The Golden Age of Comic Books was an amazing time for comics that gave birth to iconic superheroes like Superman, Batman, Captain America and many others. New characters popped up constantly to try and take part in the new superhero craze, but many of those characters from the '30s and '40s have been lost to time.
One such character that falls into this category is Doc Stearne, a generic adventurer created by Fred Kelly who later donned a costume and a unique moniker: Mr. Monster. The Golden Age Mr. Monster may have only appeared a couple of times before falling in to obscurity, but under the pen of Michael T. Gilbert, he was resurrected like Frankenstein’s Monster, long after his original creation.
Also Stearne first debuted in 1945, he only appeared as Mr. Monster in 1946's Triumph Comics #31 and 1947's Super-Duper Comics #3. As Mr. Monster, Stearne wears a colorful costume and wields a gun as he dishes out harsh justice to the Terror of Trezma, a hulking monster from the distant past. Assisting Jim is Glo, his girl Friday, who is kidnapped by the Terror of Trezma and ultimately saved by Mr. Monster. It’s a fairly typical Golden Age story, but the panel of Mr. Monster blowing out the brains of the monster by shoving his gun in its mouth is certainly memorable.
Although that character's adventures were only published for about a year, Michael T. Gilbert, who fascinated with the character, eventually revived Stearn (without the "e") during the 1980s through Eclipse Comics, where he was the son of the original Mr. Monster with a new girl Friday, Kelly.
The Eclipse Comics series are a tongue-in-cheek, underground celebration of classic horror adventures. Despite only having an above average strength and a gun, Mr. Monster slaughters unnatural horrors of any shape and size. His perseverance and quest to protect the innocent are certainly consistent with contemporary heroes, but his merciless approach to monster slaying puts a dark twist on things.
Still, the Eclipse comics are colorful and even whimsical at times. One adventure sees Doc Stearn and Kelly fight off a giant woodpecker/scorpion hybrid, only to have to deal with its giant corpse later. Mr. Monster’s Super Duper Special is an even more metatextually-comedic series that purposely emulates the pulp and even exploitative aspects of yesteryear’s comics. Whether it was humorously lampooning romance comics with an overabundance of double entendres or suggestive depictions of female characters within the position of frames, the Super Duper Specials saw Mr. Monster acting as a kind of MC for the insanity that was to follow.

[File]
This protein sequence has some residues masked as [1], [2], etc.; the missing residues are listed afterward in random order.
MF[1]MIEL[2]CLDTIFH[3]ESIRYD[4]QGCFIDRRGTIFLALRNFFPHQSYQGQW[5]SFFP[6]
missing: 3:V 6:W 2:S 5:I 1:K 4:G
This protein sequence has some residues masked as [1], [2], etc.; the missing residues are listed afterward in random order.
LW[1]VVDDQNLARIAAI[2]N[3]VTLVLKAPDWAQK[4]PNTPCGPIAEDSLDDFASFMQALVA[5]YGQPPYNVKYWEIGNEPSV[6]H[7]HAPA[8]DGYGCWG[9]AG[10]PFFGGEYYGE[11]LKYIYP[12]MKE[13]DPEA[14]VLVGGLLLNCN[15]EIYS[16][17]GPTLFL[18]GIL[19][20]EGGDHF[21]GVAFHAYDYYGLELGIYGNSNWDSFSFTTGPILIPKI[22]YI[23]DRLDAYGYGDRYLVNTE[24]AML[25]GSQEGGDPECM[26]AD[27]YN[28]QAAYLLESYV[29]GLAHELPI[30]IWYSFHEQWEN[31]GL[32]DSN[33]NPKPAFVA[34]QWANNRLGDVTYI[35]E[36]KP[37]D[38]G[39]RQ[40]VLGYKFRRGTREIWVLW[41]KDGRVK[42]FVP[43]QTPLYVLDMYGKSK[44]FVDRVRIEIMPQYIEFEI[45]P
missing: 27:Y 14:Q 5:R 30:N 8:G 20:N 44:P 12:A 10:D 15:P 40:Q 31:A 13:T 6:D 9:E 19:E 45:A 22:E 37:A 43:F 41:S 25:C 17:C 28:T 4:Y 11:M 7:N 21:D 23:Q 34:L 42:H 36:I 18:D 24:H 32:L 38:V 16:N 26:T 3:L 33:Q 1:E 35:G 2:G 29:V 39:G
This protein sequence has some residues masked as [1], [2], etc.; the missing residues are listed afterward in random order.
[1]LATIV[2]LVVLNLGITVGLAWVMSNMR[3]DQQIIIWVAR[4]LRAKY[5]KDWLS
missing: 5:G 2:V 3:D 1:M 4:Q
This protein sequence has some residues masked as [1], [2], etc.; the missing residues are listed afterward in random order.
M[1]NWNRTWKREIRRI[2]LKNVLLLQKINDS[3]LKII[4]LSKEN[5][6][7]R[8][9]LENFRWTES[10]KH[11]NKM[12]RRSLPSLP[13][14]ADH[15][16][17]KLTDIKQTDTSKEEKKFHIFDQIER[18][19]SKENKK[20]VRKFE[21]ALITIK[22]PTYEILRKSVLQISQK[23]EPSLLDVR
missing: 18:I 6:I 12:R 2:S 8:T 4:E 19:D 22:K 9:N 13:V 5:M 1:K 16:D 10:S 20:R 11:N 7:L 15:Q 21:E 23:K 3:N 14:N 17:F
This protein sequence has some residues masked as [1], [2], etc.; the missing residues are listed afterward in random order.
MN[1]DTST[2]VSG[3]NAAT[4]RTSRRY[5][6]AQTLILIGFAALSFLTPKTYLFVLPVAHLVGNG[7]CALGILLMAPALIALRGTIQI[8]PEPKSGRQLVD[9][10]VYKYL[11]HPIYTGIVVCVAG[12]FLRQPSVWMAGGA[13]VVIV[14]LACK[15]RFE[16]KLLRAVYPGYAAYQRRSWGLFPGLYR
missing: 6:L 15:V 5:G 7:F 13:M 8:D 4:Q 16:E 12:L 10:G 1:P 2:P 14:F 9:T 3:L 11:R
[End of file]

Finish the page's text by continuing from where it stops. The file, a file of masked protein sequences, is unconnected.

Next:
These efforts stand in stark contrast to the Mr. Monster that later appears in Dark Horse Comics. Here, Mr. Monster’s backstory and origins are explored in a deep, painful, and brooding manner. No longer just a costumed adventurer, this series depicts the Mr. Monster persona as a kind of supernatural lineage, passed on from one descendant to another, a blessing and a curse to whoever is next in line. The golden age Mr. Monster, Jim Stearn is revealed to have been abandoned by his love, Glo because of his hazardous occupation. Jim, heartbroken, finally finds love again with a nurse named Lily and forsakes his calling to slay the monsters of the world.
In a sickening twist, it is revealed that Lily is a vampire and that the whole marriage is a sham to remove the Mr. Monster lineage from the world. But when the modern Doc Stearn is born, the original Mr. Monster makes a sacrifice to protect his son from his wife and ensure that the Mr. Monster line will continue. It’s a tragic tale that explores the character in a dramatic way, acting as quite the tonal counterpoint to the Eclipse series.
While every era of Mr. Monster's adventures has been released intermittently, the supernatural vigilante mixed humor and horror long before heroes like Hellboy would go on similar adventures.